The beauty of peer-to-peer fundraising is that you give people from outside your organization the power to raise money for you. They can share their own stories, advocate for your organization, and spread the word about your work, all while raising money from their friends and family.
One of the best parts of peer-to-peer fundraising is watching your supporters get creative with how they raise those funds. Many participants opt to host their own fundraising events; they’re a great way to have fun while raising money! They come up with an idea and host a fundraising event. They turn in their donations, and you credit the money they raised to their overall fundraising total.
Peer-to-peer sub-events are a valuable way to raise money, connect with supporters, and have a blast with your most engaged participants. Read on to learn about different types of fundraising events and how to support your fundraising participants.
Company-Wide Peer-to-Peer Sub-Events
If you’re running a large event with multiple corporate sponsors, consider working with them to host company-wide sub-events. Employees participating in your event can compete against each other to raise money, or work together and split the amount they raised among themselves.
In this kind of event, participating employees can engage their coworkers by hosting an internal fundraising event. One neat company-wide peer-to-peer sub-event we’ve seen was a fundraising carnival; different teams set up carnival games (ring toss, dunk tank, etc.) and charged a few dollars to play. The money each team collected during the carnival was credited toward their overall fundraising goal.
Another fun example was a pie-in-the-face fundraiser put on by a company who was raising money for a Junior Achievement Bowl-a-Thon. Different departments were already competing against each other to raise the most money, which gave management an idea. Employees could donate to the person they most wanted to get a pie in the face, and the top three earners got the pie.
These company-wide sub-events are great for your organization, but they’re also great for company morale. If your peer-to-peer campaign can accommodate this type of sub-event, it could be a fun addition to your fundraising strategy!
Individual and Team-Based Peer-to-Peer Sub-Events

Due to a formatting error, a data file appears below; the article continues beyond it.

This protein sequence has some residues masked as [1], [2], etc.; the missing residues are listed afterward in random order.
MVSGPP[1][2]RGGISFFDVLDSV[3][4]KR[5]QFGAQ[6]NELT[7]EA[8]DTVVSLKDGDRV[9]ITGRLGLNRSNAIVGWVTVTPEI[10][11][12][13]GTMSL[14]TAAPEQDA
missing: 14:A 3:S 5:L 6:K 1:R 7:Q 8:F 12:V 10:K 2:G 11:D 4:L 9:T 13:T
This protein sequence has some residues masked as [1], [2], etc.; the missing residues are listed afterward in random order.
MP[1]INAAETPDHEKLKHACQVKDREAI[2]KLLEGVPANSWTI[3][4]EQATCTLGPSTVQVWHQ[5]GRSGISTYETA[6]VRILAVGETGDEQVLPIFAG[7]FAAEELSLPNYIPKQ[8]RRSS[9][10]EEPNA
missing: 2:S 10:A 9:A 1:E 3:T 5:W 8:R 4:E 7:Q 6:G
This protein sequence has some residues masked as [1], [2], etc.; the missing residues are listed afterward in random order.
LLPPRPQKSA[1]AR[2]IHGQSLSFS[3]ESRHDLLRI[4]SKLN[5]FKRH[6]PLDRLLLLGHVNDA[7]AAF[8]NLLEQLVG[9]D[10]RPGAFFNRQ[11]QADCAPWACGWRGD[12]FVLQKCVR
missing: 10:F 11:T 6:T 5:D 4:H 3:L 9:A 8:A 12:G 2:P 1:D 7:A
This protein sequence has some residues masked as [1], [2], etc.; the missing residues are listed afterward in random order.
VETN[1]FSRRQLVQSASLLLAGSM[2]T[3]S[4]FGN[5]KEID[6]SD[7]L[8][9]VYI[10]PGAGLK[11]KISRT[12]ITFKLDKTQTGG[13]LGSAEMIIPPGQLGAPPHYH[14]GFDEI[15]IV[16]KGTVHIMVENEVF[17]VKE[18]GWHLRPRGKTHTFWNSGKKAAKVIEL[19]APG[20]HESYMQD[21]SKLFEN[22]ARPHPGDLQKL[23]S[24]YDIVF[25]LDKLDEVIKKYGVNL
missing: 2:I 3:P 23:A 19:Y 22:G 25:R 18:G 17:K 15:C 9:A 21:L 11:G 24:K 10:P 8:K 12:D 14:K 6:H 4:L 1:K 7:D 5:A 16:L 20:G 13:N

Sub-events can be done on smaller scales, too! Teams and individuals have lots of room to get creative, especially since they don’t have to deal with large departments (or HR departments, cough). They probably won’t raise as much money as a large corporate event, but they’re still fun opportunities to raise money (and visibility!) for your organization.
Encourage your participants to flex their creative muscles when planning these sub-events. At Qgiv, we’ve seen so many fascinating, hilarious, and fun examples of peer-to-peer sub-events. Some of our favorites include:
- Bar-crawls or happy hours with a portion of the proceeds donated to the organization
- “Supper Clubs” put on by fundraisers; diners buy access to an exclusive dinner that benefits the fundraising organization
- Restaurant partnerships where a portion of sales are donated to the nonprofit
- Personal “stunts,” including everything from head-shaving to a “jail and bail” involving team members being “jailed” until they raise enough money to be “bailed” and freed.
The only real limit here is your participants’ creativity! Give them the freedom to come up with fun ideas and watch what they come up with.
How to Encourage Peer-to-Peer Sub-Events
Your participants are the ones who will plan and run their sub-events, but you’re not totally off the hook! Like your larger peer-to-peer fundraising event, sub-events do require your involvement.
If you want your participants to host sub-events, let them know it’s an option! Consider including blurbs about sub-events in your recruitment materials and mention them in your onboarding packets. You could try adding notes about sub-events to fundraising participant toolkits, too!
Give your participants’ sub-events a boost by interacting with their posts on social media. Ask participants to tag your organization in their social posts, then make a point of liking and sharing their content. Staying engaged with participants on social media shows them you care, and it can also help their posts gain more visibility on their networks’ feeds.
Perhaps the most important way to support your participants’ sub-events is to attend them (unless it’s impossible to go) and to make yourself available to them. Show up early to help them set up, if necessary. Ask them if you can bring pamphlets or brochures in case attendees want them. Have a drink (or a Sprite, if you can’t drink). Being present at sub-events shows participants you value them, and it shows sub-event attendees that your organization actively engages with the people who support you.
Peer-to-peer sub-events are small fundraising events put on by peer-to-peer fundraising participants. The money they raise is credited to their fundraising total. Encouraging your peer-to-peer participants to try their hand at sub-events is a fun way to raise more money, reach more potential donors, and build relationships with your supporters. Sub-events come in many forms, from big corporate fundraising events to small private dinners and happy hours. Plus, participants love the opportunity to get creative with how they raise money for your cause. Give your fundraising participants the tools and support they need, then watch their creative sub-events take off!